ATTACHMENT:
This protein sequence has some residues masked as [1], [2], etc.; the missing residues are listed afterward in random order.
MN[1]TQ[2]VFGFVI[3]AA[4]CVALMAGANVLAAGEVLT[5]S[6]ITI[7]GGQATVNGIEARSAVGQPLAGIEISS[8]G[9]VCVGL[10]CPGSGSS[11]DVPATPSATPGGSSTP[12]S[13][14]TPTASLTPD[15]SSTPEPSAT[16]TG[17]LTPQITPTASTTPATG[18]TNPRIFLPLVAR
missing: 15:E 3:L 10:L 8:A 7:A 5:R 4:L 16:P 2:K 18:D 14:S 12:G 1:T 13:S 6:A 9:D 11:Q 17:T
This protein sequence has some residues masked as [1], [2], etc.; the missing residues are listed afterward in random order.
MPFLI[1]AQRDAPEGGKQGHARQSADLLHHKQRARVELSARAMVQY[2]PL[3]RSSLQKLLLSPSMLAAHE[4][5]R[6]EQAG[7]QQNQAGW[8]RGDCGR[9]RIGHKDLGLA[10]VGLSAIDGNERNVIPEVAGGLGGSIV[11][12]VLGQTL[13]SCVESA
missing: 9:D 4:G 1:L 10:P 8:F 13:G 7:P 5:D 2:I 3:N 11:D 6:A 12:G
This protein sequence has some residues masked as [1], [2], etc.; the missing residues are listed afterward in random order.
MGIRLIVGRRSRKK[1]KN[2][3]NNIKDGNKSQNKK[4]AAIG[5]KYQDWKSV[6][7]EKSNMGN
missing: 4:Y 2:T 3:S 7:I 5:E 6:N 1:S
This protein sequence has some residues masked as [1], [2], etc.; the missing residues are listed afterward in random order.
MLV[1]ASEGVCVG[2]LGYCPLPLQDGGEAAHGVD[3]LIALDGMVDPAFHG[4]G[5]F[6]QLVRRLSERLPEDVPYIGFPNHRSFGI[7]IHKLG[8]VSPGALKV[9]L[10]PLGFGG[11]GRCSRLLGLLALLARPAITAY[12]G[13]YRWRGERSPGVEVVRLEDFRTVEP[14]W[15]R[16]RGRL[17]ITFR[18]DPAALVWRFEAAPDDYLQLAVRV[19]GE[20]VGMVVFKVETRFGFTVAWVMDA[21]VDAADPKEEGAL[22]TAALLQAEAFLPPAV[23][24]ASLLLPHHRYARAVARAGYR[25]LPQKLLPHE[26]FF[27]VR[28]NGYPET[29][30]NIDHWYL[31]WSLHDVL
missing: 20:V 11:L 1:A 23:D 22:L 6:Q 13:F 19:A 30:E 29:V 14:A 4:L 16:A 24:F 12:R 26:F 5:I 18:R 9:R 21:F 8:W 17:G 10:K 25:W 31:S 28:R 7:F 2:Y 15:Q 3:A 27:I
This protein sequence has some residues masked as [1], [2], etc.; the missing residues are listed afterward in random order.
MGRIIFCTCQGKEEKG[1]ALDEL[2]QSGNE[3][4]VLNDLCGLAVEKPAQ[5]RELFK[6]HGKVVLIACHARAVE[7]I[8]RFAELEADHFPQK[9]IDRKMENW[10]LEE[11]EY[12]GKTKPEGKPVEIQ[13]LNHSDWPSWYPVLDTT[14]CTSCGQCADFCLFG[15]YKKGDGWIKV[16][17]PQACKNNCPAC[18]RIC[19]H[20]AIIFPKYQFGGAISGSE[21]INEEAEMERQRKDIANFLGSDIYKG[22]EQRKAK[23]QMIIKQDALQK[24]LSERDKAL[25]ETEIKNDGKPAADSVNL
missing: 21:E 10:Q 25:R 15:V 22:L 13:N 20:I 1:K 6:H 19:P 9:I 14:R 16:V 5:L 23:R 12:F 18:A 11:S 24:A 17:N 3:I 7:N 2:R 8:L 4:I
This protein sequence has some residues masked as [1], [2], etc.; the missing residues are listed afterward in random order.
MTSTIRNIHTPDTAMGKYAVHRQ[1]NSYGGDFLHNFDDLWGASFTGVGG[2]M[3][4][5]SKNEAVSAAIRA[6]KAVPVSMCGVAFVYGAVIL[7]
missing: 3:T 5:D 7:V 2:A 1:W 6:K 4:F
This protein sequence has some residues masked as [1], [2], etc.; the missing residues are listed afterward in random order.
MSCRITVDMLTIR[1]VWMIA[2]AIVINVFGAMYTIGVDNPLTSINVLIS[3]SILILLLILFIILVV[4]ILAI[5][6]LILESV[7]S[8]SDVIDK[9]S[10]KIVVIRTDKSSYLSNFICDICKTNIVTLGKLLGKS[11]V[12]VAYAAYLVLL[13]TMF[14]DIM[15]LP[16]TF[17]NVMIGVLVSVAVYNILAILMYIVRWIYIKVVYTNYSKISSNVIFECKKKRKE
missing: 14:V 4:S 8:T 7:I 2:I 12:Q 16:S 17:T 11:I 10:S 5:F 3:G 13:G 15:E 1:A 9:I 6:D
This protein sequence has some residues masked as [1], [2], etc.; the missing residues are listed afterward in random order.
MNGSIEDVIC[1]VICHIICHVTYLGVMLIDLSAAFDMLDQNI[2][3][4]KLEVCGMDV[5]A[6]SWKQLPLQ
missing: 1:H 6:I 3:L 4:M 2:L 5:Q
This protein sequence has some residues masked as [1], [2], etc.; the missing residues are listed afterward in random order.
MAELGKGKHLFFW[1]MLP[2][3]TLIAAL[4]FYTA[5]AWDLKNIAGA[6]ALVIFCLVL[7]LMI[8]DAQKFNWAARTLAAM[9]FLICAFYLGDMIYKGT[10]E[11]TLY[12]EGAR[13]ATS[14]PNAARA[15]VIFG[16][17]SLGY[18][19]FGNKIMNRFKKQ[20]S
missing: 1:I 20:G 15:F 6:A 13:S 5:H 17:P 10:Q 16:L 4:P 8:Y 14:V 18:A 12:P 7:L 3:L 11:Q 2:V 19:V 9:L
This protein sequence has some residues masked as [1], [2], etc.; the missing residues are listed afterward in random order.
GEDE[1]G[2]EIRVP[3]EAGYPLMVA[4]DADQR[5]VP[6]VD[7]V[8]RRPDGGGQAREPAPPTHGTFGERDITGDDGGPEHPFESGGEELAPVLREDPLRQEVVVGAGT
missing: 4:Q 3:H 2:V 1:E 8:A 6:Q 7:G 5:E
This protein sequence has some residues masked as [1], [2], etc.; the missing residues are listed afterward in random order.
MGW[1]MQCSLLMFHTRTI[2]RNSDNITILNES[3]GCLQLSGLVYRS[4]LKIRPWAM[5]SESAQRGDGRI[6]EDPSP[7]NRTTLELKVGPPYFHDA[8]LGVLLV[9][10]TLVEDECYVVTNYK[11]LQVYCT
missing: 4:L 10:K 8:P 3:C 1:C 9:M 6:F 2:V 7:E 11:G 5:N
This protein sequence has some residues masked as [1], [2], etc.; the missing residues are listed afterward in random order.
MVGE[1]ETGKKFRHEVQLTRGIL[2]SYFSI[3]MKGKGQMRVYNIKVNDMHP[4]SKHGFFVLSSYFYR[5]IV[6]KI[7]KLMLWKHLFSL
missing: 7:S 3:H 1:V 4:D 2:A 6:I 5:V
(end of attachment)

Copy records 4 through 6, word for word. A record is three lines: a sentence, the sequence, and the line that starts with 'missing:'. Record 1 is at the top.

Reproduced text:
This protein sequence has some residues masked as [1], [2], etc.; the missing residues are listed afterward in random order.
MLV[1]ASEGVCVG[2]LGYCPLPLQDGGEAAHGVD[3]LIALDGMVDPAFHG[4]G[5]F[6]QLVRRLSERLPEDVPYIGFPNHRSFGI[7]IHKLG[8]VSPGALKV[9]L[10]PLGFGG[11]GRCSRLLGLLALLARPAITAY[12]G[13]YRWRGERSPGVEVVRLEDFRTVEP[14]W[15]R[16]RGRL[17]ITFR[18]DPAALVWRFEAAPDDYLQLAVRV[19]GE[20]VGMVVFKVETRFGFTVAWVMDA[21]VDAADPKEEGAL[22]TAALLQAEAFLPPAV[23][24]ASLLLPHHRYARAVARAGYR[25]LPQKLLPHE[26]FF[27]VR[28]NGYPET[29][30]NIDHWYL[31]WSLHDVL
missing: 20:V 11:L 1:A 23:D 22:L 6:Q 13:F 19:A 30:E 29:V 14:A 4:L 16:A 24:F 12:R 26:F 5:I 18:R 9:R 21:F 8:W 17:G 10:K 25:W 31:S 28:R 7:F 2:Y 15:Q 3:A 27:I
This protein sequence has some residues masked as [1], [2], etc.; the missing residues are listed afterward in random order.
MGRIIFCTCQGKEEKG[1]ALDEL[2]QSGNE[3][4]VLNDLCGLAVEKPAQ[5]RELFK[6]HGKVVLIACHARAVE[7]I[8]RFAELEADHFPQK[9]IDRKMENW[10]LEE[11]EY[12]GKTKPEGKPVEIQ[13]LNHSDWPSWYPVLDTT[14]CTSCGQCADFCLFG[15]YKKGDGWIKV[16][17]PQACKNNCPAC[18]RIC[19]H[20]AIIFPKYQFGGAISGSE[21]INEEAEMERQRKDIANFLGSDIYKG[22]EQRKAK[23]QMIIKQDALQK[24]LSERDKAL[25]ETEIKNDGKPAADSVNL
missing: 21:E 10:Q 25:R 15:V 22:L 13:N 20:I 1:K 6:H 19:P 9:I 14:R 16:V 5:L 23:R 12:F 18:A 11:S 24:A 17:N 3:I 7:N 2:R 8:L 4:I
This protein sequence has some residues masked as [1], [2], etc.; the missing residues are listed afterward in random order.
MTSTIRNIHTPDTAMGKYAVHRQ[1]NSYGGDFLHNFDDLWGASFTGVGG[2]M[3][4][5]SKNEAVSAAIRA[6]KAVPVSMCGVAFVYGAVIL[7]
missing: 3:T 5:D 7:V 2:A 1:W 6:K 4:F